Jesus demanded gratitude, but not for Himself.  When He said, “Has no one come back to give praise to God except this foreigner,” He was thinking of the lepers.  It is a good and necessary thing for the recipient of a favor to be able to show gratitude.

It's important for us to show gratitude, because, first of all, it forces us to acknowledge the debt we owe to others.  Of course, it’s good for the other person, too, as it makes them feel our appreciation.  A person who does not give thanks for small courtesies, often does not do so for substantial ones.  

As for expressing gratitude to God…we must realize that God doesn’t need our thanks.  But we need to thank God, to remind us that everything we have we owe to Him.  We must be thankful for both the bad things as well as the good ones in our lives—the sorrows as well as the joys; our failures as well as our successes.  This is no easy task.  We can truly call ourselves grateful people only when we can say thanks for everything that has brought us in our lives.  This kind of gratitude enables us to reclaim our whole past, and to see it as the concrete way in which God has led us to the present moment.  

Looking back over our lives, we recall those things that caused us to be hurt as well as those which helped us.  Often they cannot be separated from one another.  In all of them, however, we must try to see the guiding hand of the Holy Spirit.

Looking Deeper

Our Gospel story today has another lesson, namely, finding God through pain.  Pain can drive people away from God, or it can bring them closer to Him.  Many convert could be called “Good Friday converts”—they enter the Kingdom through the gates of suffering, like Naaman, in today’s First Reading.  

In good times, we forget God, even though we may continue to pay lip-service to Him.  But then, an illness or some-such thing “brings us to our knees,” and suddenly, we are face-to-face with our poverty, weakness and mortality.  Then, we realize how flimsy are the foundations on which we have built our hopes. 

If we don’t despair, such occurrences may bring us closer to God, and make us more spiritual—proving to have been a “blessing in disguise.”  We don’t have control over what happens to us, but we do control how we react to events.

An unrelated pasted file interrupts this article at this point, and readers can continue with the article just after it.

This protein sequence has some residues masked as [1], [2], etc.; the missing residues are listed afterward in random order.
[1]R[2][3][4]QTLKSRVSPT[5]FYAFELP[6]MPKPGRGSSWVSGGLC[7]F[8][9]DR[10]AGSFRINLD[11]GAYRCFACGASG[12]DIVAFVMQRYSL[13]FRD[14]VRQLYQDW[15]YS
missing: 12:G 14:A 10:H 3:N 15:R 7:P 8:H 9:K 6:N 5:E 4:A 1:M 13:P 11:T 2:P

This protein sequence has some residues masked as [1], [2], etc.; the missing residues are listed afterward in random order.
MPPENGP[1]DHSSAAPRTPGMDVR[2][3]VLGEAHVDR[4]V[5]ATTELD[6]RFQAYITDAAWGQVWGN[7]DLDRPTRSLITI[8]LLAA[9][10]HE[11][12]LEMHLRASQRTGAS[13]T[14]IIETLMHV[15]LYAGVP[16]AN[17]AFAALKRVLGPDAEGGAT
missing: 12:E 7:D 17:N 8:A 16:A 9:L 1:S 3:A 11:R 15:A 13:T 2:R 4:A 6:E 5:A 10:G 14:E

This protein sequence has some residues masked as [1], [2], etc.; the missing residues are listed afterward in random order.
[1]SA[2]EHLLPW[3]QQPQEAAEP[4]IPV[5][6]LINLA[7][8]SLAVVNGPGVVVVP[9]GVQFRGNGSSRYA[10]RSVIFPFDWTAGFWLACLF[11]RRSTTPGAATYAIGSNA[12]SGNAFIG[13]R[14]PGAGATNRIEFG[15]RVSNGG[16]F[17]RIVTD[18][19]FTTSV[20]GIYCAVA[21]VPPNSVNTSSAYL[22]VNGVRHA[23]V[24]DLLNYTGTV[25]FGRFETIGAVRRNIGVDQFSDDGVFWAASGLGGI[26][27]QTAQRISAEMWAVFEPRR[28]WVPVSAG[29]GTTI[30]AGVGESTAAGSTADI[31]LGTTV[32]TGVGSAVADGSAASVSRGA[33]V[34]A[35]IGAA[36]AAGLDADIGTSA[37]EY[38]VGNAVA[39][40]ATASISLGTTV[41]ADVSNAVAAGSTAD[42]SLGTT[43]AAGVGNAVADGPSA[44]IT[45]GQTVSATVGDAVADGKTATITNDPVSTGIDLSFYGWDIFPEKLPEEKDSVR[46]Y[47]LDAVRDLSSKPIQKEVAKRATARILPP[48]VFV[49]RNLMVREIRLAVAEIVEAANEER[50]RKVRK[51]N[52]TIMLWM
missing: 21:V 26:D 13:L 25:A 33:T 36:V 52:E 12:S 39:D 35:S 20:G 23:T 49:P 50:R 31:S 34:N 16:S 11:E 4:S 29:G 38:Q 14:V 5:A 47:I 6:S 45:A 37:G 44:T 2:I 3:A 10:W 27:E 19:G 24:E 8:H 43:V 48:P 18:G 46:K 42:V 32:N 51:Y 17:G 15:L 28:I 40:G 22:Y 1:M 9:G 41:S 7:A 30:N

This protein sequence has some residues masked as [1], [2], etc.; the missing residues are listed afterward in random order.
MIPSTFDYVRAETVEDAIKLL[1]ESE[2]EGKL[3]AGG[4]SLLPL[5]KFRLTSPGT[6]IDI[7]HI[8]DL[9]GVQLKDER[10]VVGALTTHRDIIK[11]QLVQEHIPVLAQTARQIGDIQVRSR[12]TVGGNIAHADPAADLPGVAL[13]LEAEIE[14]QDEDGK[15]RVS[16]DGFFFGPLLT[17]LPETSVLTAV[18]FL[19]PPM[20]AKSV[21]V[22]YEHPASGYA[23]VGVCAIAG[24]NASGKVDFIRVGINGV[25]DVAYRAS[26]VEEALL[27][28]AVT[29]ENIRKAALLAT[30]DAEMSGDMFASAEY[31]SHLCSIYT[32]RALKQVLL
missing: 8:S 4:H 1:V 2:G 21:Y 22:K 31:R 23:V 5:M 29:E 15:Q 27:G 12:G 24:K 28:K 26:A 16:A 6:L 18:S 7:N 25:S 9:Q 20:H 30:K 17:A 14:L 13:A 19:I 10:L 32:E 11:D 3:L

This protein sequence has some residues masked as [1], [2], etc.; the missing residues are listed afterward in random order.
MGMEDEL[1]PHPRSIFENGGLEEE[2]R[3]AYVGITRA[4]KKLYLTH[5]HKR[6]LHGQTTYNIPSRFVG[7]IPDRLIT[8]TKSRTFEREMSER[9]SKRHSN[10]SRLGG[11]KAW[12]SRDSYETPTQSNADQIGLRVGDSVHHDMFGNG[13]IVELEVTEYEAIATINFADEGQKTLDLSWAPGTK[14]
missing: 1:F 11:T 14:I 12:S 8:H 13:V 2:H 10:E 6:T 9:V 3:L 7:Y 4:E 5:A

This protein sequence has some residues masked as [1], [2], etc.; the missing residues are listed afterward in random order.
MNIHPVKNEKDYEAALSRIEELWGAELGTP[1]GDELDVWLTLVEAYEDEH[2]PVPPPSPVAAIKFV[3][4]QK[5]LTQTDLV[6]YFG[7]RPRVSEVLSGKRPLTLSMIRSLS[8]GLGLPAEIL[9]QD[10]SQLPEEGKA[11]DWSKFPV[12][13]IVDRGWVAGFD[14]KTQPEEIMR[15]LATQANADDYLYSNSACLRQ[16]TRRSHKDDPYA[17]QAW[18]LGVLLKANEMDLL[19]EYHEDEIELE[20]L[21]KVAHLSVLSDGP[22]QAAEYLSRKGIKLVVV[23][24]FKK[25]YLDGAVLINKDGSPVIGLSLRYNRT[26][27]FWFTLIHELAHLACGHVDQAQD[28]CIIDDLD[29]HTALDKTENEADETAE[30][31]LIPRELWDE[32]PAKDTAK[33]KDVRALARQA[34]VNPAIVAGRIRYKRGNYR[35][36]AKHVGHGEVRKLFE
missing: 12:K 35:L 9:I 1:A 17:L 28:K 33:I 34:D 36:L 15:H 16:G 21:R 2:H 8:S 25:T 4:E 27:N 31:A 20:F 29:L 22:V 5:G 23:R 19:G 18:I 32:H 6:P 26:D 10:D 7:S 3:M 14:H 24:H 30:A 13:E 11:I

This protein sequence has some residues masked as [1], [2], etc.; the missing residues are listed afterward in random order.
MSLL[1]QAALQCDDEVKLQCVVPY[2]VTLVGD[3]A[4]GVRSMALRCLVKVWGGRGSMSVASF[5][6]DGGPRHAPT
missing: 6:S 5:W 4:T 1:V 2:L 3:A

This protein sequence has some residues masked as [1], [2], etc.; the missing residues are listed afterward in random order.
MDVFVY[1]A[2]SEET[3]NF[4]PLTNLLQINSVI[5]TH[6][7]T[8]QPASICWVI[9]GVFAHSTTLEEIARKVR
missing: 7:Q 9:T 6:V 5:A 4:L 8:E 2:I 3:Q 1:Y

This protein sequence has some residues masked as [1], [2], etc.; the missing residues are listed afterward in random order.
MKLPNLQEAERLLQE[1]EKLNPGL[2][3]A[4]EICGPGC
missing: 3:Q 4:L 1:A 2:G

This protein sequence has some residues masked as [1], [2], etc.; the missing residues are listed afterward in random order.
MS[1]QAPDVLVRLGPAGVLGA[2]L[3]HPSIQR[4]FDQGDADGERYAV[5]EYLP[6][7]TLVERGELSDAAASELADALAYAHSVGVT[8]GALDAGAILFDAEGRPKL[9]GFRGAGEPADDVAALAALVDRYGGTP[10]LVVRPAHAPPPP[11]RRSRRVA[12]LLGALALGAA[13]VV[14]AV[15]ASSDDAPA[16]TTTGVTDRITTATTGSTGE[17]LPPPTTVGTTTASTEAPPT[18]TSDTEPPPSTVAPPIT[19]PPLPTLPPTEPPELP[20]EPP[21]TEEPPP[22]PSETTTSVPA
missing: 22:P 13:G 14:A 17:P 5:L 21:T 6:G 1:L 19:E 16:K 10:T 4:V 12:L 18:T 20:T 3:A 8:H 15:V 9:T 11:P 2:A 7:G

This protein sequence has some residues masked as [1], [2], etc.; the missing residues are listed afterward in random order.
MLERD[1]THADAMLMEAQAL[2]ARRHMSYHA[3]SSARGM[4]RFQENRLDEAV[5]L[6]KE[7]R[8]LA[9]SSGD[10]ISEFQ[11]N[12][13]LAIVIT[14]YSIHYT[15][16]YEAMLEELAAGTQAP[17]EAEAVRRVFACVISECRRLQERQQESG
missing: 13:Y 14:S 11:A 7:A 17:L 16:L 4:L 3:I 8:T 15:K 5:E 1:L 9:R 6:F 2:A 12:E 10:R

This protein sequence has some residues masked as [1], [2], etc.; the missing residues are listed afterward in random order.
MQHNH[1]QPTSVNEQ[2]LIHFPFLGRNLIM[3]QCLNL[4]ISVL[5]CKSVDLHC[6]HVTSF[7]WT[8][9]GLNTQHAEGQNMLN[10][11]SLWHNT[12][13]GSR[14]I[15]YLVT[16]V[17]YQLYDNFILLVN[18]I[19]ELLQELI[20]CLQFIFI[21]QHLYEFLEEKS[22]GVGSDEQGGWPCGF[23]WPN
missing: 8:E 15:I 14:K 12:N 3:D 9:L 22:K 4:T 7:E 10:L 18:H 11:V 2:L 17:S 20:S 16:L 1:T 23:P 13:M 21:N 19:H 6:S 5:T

Working as a chaplain for the Albuquerque Police Department for eight years, I encountered many people who had suddenly lost a loved one.  Some reacted with sorrow, as one would expect, and through spiritual counseling and help from immediate family, were able to begin the normal, healthy grieving process.  Some, however, were inconsolable, even reacting with rage and fury (lucky for me, only once was it directed at me, as the bearer of the unfortunate news.)  Despairing, they sought to blame God, and were unable to move through the tragedy, and retreated in shock.  

Other times, people may recover after being severely wounded in an accident.  They might choose to live with their experience in bitterness, and become destroyed by it.  Alternately, they might trust that their pain holds the possibility that some good may come from the incident.  It’s not a question of forgetting it, but remembering it and integrating it into one’s life.  

In summary, the willingness to give something back is a great sign of gratitude.  A person full of gratitude had no room for bitterness or resentment.  All happy people are grateful, whereas, ungrateful people cannot find happiness.  (Here is a short presentation from Dennis Prager, I’ve found very insightful:  https://www.prageru.com/video/the-key-to-unhappiness)

May God Richly Bless You!


When in our Music God is Glorified.docx

You can view a recording of today's Holy Mass, here:


Edited by Father Michael